The Birth of American Law: An Italian Philosopher and the American Revolution by John D. Bessler, has just been published by Carolina Academic Press. Here's more from the publisher:
The Birth of American Law: An Italian Philosopher and the American Revolution tells the forgotten, untold story of the origins of U.S. law. Before the Revolutionary War, a 26-year-old Italian thinker, Cesare Beccaria, published On Crimes and Punishments, a runaway bestseller that shaped the Declaration of Independence, the U.S. Constitution, and early American laws. America’s Founding Fathers, including early U.S. Presidents, avidly read Beccaria’s book—a product of the Italian Enlightenment that argued against tyranny and the death penalty. Beccaria’s book shaped American views on everything from free speech to republicanism, to “Life, Liberty and the pursuit of Happiness,” to gun ownership and the founders’ understanding of “cruel and unusual punishments,” the famous phrase in the U.S. Constitution’s Eighth Amendment. In opposing torture and infamy, Beccaria inspired America’s founders to jettison England’s Bloody Code, heavily reliant on executions and corporal punishments, and to adopt the penitentiary system.
The cast of characters in The Birth of American Law includes the usual suspects—George Washington, Thomas Jefferson, John Adams and James Madison. But it also includes the now little-remembered Count Luigi Castiglioni, a botanist from Milan who—decades before Alexis de Tocqueville’s Democracy in America—toured all thirteen original American states before the 1787 Constitutional Convention in Philadelphia. Also figuring in this dramatic story of the American Revolution: Madison’s Princeton classmate William Bradford, an early U.S. Attorney General and Beccaria devotee; John Dickinson, the “Penman of the Revolution” who wrote of Beccaria’s “genius” and “masterly hand”; James Wilson and Dr. Benjamin Rush, signers of the Declaration of Independence and fellow Beccaria admirers; and Philip Mazzei, Jefferson’s Italian-American neighbor at Monticello and yet another Beccaria enthusiast. In documenting Beccaria’s game-changing influence, The Birth of American Law sheds important new light on the Constitution, the Bill of Rights, and the creation of American law.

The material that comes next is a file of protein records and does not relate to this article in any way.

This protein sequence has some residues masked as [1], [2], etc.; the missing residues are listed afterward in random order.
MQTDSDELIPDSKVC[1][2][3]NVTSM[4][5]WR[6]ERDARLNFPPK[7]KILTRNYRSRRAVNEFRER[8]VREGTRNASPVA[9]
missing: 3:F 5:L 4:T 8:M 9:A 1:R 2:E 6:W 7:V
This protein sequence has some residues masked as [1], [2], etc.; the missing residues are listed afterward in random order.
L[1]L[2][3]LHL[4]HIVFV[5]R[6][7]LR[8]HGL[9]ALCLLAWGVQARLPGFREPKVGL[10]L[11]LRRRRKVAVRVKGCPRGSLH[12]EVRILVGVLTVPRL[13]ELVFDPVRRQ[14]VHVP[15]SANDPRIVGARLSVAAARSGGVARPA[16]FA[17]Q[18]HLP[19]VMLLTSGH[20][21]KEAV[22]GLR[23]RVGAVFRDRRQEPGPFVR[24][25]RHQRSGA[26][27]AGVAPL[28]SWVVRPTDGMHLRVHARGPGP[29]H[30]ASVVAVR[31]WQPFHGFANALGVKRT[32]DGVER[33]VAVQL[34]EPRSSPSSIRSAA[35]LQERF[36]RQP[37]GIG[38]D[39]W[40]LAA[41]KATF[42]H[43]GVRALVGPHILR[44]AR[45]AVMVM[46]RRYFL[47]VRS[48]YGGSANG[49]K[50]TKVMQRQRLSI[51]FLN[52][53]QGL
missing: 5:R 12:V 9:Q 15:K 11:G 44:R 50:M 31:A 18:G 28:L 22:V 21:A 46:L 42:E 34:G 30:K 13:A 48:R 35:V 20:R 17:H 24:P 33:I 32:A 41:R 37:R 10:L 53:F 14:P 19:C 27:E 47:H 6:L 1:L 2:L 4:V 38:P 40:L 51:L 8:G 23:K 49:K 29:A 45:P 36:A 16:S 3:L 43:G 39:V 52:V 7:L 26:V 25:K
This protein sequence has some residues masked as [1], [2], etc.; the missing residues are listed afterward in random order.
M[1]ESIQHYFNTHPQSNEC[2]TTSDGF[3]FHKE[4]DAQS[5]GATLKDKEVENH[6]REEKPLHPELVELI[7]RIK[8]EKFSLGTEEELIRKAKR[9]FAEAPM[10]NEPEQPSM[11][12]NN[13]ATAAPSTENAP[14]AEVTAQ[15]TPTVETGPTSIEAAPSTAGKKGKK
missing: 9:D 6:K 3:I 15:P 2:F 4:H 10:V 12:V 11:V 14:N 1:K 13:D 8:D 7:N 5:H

Bessler is an Assocate Professor of Law at the University of Baltimore. He has written extensively about the death penalty, including Cruel & Unusual. You can also jump to other news involving Bessler.
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If the name of Cesare Beccaria seems familiar to loyal readers, it may be because of this Maryland post from last year.